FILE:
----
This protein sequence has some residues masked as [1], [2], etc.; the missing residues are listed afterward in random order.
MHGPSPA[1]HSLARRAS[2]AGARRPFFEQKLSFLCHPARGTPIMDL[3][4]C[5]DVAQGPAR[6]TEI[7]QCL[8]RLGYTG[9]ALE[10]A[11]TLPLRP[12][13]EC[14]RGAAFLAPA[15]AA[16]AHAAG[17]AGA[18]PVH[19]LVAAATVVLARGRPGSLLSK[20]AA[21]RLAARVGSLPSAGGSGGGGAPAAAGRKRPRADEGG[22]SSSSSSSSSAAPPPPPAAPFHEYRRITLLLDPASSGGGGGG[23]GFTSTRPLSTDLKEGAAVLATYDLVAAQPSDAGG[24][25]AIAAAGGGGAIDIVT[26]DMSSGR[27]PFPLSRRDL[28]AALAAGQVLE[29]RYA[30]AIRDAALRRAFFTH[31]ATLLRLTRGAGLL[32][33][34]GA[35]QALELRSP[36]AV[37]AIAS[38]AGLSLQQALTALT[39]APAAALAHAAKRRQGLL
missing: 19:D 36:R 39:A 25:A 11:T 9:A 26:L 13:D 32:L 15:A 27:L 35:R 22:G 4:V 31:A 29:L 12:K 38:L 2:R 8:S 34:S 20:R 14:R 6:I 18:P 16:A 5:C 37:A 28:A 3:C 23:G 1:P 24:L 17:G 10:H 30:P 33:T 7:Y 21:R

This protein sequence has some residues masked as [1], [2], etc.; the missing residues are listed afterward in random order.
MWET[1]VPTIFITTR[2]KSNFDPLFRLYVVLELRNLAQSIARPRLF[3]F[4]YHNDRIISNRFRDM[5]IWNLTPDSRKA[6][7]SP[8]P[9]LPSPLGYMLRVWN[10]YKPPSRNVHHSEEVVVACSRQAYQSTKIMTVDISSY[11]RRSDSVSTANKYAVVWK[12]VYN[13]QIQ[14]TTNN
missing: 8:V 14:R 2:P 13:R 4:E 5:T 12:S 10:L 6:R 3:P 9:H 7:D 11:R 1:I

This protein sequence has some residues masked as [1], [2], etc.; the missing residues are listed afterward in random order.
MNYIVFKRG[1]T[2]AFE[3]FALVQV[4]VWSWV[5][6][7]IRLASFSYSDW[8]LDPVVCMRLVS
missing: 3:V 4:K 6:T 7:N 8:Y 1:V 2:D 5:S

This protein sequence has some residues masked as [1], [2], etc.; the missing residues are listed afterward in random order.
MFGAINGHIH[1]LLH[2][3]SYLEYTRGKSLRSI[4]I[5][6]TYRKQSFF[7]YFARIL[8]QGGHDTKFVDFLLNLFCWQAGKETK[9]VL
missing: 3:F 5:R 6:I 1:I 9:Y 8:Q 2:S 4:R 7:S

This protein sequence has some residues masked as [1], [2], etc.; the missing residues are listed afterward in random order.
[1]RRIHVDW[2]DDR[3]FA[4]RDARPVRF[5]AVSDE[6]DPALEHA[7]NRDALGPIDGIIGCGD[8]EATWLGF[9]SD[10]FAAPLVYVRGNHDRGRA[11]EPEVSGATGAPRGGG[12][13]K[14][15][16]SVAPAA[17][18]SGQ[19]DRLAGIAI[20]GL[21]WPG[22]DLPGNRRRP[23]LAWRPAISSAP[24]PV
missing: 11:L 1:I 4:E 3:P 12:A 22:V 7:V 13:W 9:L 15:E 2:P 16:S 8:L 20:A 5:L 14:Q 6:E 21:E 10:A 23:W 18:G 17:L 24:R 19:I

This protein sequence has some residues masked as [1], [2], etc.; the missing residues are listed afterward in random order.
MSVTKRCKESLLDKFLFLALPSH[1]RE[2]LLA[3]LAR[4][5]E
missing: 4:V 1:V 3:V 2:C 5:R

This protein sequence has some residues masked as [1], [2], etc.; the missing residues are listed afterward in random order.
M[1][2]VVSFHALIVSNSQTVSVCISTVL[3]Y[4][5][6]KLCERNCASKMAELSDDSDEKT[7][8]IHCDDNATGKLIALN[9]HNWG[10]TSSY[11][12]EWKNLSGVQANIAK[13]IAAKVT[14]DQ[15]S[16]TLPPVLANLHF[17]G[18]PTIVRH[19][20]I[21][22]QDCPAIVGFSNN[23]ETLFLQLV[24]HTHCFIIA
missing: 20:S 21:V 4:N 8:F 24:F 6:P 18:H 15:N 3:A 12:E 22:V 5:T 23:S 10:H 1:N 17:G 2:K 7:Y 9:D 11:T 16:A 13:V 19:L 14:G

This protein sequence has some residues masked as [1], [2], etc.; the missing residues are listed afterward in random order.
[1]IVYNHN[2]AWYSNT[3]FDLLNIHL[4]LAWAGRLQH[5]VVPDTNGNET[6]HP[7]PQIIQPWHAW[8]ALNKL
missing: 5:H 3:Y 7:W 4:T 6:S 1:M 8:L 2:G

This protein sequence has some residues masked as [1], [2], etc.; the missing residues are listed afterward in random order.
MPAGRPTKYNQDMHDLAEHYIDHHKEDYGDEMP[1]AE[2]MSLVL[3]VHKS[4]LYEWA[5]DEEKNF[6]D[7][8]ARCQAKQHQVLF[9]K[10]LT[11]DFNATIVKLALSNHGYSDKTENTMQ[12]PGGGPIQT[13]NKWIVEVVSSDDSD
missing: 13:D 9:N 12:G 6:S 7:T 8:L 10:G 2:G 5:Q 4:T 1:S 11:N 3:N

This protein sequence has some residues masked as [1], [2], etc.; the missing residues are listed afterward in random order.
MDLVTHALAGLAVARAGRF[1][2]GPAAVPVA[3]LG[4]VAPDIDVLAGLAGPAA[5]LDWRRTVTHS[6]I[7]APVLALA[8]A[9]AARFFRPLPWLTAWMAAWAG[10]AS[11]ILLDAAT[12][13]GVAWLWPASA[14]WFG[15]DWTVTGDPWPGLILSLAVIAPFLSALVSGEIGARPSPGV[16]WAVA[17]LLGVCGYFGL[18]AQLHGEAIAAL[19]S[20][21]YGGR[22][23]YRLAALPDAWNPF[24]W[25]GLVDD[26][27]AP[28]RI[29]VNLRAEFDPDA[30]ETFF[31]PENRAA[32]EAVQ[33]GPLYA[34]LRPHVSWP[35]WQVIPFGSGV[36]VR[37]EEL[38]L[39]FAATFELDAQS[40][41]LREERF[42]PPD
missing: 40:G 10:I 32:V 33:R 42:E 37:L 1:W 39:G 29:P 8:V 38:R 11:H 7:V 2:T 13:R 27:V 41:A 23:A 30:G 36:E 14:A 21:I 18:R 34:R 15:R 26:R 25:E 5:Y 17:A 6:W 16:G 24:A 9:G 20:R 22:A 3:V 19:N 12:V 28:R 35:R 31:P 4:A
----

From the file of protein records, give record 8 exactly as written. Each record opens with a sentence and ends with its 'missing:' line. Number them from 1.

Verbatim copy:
This protein sequence has some residues masked as [1], [2], etc.; the missing residues are listed afterward in random order.
[1]IVYNHN[2]AWYSNT[3]FDLLNIHL[4]LAWAGRLQH[5]VVPDTNGNET[6]HP[7]PQIIQPWHAW[8]ALNKL
missing: 5:H 3:Y 7:W 4:T 6:S 1:M 8:L 2:G